Commander of the fleet, Anthony Haworth, told the bench his company could employ more staff as long as it didn't have to offer them work or money.

"Ideally," Haworth said, he would like to be able to offer part-timers "zero - total flexibility".

Lesson five - Some people still do want us to work for nothing

A Broad Church

As John Howard and his side-kick, Kevin Andrews, were preparing legislation to take contractors out of the union orbit, the people at the centre of their argument were beating down the door to get in.

Self-employed contractors fought under the banners of the CEPU and CFMEU to knock off big companies in good, old-fashioned industrial stinks.

Around a thousand Foxtel technicians, across four states, went toe to toe with a international media baron, Rupert Murdoch, his Australian counterpart, Kerry Packer, and this country's largest company, Telstra, in a ground-breaking blue. They struck, imposed bans, picketed, blockaded corporate headquarters and drove their vans in protest convoys, before winning significant increases and improved conditions.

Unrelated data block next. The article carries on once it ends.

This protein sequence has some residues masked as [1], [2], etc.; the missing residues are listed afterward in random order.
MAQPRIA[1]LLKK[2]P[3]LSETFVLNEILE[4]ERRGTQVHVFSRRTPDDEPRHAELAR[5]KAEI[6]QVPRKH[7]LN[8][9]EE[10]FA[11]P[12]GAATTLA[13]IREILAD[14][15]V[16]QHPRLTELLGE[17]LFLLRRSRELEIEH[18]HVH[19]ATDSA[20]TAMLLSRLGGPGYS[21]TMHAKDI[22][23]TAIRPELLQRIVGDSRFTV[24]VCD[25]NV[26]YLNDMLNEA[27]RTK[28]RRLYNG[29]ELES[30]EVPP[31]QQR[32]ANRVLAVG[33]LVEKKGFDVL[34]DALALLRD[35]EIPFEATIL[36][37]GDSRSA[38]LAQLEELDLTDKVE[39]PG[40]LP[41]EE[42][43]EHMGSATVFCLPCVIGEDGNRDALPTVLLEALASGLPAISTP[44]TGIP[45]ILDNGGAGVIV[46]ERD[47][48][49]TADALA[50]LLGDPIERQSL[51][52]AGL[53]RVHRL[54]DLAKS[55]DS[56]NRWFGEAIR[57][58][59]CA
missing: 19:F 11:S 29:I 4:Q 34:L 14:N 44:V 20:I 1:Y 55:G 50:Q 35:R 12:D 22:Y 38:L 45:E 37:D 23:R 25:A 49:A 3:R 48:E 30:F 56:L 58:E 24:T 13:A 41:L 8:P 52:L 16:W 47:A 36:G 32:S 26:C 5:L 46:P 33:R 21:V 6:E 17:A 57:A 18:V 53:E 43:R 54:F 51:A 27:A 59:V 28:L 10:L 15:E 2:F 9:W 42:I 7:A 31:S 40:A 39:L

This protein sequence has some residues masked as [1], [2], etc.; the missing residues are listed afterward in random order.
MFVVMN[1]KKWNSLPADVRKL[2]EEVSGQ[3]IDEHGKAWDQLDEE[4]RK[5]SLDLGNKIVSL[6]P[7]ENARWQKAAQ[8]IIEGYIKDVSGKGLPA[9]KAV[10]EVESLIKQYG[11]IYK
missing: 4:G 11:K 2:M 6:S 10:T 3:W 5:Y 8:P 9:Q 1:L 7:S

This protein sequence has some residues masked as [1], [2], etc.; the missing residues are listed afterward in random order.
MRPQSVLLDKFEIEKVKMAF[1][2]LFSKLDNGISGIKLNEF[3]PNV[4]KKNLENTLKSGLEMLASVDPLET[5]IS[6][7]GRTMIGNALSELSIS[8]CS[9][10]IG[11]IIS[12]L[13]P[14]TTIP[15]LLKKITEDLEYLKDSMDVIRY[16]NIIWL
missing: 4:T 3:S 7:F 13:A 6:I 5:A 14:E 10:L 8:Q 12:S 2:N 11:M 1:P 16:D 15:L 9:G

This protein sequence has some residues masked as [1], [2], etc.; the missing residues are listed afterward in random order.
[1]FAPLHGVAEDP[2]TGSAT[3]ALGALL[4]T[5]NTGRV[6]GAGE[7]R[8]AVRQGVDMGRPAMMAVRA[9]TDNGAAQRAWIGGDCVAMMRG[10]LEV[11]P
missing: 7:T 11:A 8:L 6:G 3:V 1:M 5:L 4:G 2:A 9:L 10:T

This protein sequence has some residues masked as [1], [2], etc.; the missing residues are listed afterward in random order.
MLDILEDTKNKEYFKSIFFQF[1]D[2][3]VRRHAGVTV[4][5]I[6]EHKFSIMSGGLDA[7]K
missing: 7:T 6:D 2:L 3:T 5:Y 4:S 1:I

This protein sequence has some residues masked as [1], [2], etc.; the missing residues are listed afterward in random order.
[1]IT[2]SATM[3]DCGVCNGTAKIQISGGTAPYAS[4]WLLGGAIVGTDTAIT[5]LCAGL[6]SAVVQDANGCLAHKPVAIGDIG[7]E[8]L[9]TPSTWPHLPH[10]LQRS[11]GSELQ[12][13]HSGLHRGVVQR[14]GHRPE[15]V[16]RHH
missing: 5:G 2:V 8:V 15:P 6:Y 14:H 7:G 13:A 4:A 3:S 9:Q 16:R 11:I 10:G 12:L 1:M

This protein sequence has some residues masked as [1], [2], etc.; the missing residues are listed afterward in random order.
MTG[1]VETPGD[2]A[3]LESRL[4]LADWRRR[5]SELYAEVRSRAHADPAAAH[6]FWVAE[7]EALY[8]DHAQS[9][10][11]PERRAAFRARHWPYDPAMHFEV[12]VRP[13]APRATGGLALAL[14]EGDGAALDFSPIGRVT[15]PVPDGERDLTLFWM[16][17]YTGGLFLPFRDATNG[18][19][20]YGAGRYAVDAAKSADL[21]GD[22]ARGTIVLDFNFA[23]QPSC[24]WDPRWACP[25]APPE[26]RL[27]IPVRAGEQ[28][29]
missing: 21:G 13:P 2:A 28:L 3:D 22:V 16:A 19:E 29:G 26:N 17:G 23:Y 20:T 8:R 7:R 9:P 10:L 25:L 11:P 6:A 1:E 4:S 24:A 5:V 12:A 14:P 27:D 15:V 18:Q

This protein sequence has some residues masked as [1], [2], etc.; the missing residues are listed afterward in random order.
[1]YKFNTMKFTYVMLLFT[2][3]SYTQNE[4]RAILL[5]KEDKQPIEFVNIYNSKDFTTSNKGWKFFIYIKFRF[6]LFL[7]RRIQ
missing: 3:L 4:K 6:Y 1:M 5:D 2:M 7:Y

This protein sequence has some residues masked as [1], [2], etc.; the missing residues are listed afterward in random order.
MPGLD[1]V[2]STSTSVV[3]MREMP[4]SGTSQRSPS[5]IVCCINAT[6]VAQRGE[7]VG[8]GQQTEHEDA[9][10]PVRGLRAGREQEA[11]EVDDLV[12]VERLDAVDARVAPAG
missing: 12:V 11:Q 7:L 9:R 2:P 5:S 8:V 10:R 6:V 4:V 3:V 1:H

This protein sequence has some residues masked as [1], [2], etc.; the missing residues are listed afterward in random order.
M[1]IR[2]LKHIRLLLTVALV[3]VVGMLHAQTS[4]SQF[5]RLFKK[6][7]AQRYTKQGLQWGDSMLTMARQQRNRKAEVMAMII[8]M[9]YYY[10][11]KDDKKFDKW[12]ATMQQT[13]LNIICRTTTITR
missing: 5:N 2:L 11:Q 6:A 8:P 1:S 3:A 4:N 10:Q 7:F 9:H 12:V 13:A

Their action came hard on the heels of similar activities by technicians employed to install broadband technology.

Meanwhile, Perth tilers threw in their lot with the CFMEU to knock off a roofing cartel that was screwing down their prices. The contractors, subbies and employees, joined forces in a two week strike to knock over Monier, Bristile, Prime and anti-union activist Len Buckeridge's Harmony Group who had been demanding the use of AWAs to keep employees on what one Perth media personality described as "sweatshop" rates.

Lesson Number Six - if it walks like a duck and talks like a duck then it's probably not a kangaroo, after all

Traditional Values

Meanwhile, traditional methods continued to wring concessions out of employers up and down the country. Dozens of stories in the mainstream press told of workers shrugging off anti-union legislation to fight for their wages and conditions.